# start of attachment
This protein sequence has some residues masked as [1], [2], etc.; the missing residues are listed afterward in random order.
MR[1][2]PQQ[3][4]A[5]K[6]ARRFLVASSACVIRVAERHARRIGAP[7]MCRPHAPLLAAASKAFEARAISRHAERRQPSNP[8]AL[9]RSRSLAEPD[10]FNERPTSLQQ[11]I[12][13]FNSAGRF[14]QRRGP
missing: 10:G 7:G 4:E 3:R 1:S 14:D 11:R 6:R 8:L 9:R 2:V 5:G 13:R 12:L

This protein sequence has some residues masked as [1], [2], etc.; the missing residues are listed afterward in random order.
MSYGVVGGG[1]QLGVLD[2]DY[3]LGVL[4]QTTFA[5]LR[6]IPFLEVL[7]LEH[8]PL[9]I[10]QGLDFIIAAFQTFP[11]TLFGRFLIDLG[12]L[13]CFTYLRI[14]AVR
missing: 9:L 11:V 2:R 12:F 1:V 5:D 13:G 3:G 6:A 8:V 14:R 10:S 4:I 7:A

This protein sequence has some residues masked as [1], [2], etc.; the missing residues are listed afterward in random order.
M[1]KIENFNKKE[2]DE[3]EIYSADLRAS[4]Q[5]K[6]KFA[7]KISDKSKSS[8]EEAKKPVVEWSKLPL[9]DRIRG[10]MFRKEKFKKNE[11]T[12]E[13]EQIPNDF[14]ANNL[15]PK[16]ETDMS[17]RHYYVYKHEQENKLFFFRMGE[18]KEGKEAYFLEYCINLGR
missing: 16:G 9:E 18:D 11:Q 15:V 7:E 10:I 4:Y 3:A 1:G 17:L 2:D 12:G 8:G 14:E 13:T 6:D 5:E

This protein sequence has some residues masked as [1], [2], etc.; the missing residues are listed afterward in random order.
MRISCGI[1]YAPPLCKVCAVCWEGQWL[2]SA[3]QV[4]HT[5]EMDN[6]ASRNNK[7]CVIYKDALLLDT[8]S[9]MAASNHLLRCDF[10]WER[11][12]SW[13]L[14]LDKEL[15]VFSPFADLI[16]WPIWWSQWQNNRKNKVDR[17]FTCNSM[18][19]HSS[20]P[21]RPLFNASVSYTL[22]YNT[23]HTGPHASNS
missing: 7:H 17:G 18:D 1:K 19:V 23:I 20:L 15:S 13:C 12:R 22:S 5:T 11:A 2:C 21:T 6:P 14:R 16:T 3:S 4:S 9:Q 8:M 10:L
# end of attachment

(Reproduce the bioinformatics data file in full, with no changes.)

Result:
This protein sequence has some residues masked as [1], [2], etc.; the missing residues are listed afterward in random order.
MR[1][2]PQQ[3][4]A[5]K[6]ARRFLVASSACVIRVAERHARRIGAP[7]MCRPHAPLLAAASKAFEARAISRHAERRQPSNP[8]AL[9]RSRSLAEPD[10]FNERPTSLQQ[11]I[12][13]FNSAGRF[14]QRRGP
missing: 10:G 7:G 4:E 3:R 1:S 14:D 11:R 6:R 8:L 9:R 2:V 5:G 13:R 12:L

This protein sequence has some residues masked as [1], [2], etc.; the missing residues are listed afterward in random order.
MSYGVVGGG[1]QLGVLD[2]DY[3]LGVL[4]QTTFA[5]LR[6]IPFLEVL[7]LEH[8]PL[9]I[10]QGLDFIIAAFQTFP[11]TLFGRFLIDLG[12]L[13]CFTYLRI[14]AVR
missing: 9:L 11:V 2:R 12:F 1:V 5:D 13:G 3:G 6:A 8:V 14:R 10:S 4:I 7:A

This protein sequence has some residues masked as [1], [2], etc.; the missing residues are listed afterward in random order.
M[1]KIENFNKKE[2]DE[3]EIYSADLRAS[4]Q[5]K[6]KFA[7]KISDKSKSS[8]EEAKKPVVEWSKLPL[9]DRIRG[10]MFRKEKFKKNE[11]T[12]E[13]EQIPNDF[14]ANNL[15]PK[16]ETDMS[17]RHYYVYKHEQENKLFFFRMGE[18]KEGKEAYFLEYCINLGR
missing: 16:G 9:E 18:D 11:Q 15:V 7:E 10:I 4:Y 3:A 1:G 17:L 2:D 12:G 8:G 14:E 13:T 6:D 5:E

This protein sequence has some residues masked as [1], [2], etc.; the missing residues are listed afterward in random order.
MRISCGI[1]YAPPLCKVCAVCWEGQWL[2]SA[3]QV[4]HT[5]EMDN[6]ASRNNK[7]CVIYKDALLLDT[8]S[9]MAASNHLLRCDF[10]WER[11][12]SW[13]L[14]LDKEL[15]VFSPFADLI[16]WPIWWSQWQNNRKNKVDR[17]FTCNSM[18][19]HSS[20]P[21]RPLFNASVSYTL[22]YNT[23]HTGPHASNS
missing: 7:H 17:G 18:D 1:K 19:V 23:I 20:L 15:S 13:C 12:R 22:S 5:T 11:A 2:C 21:T 6:P 14:R 16:T 3:S 4:S 9:Q 8:M 10:L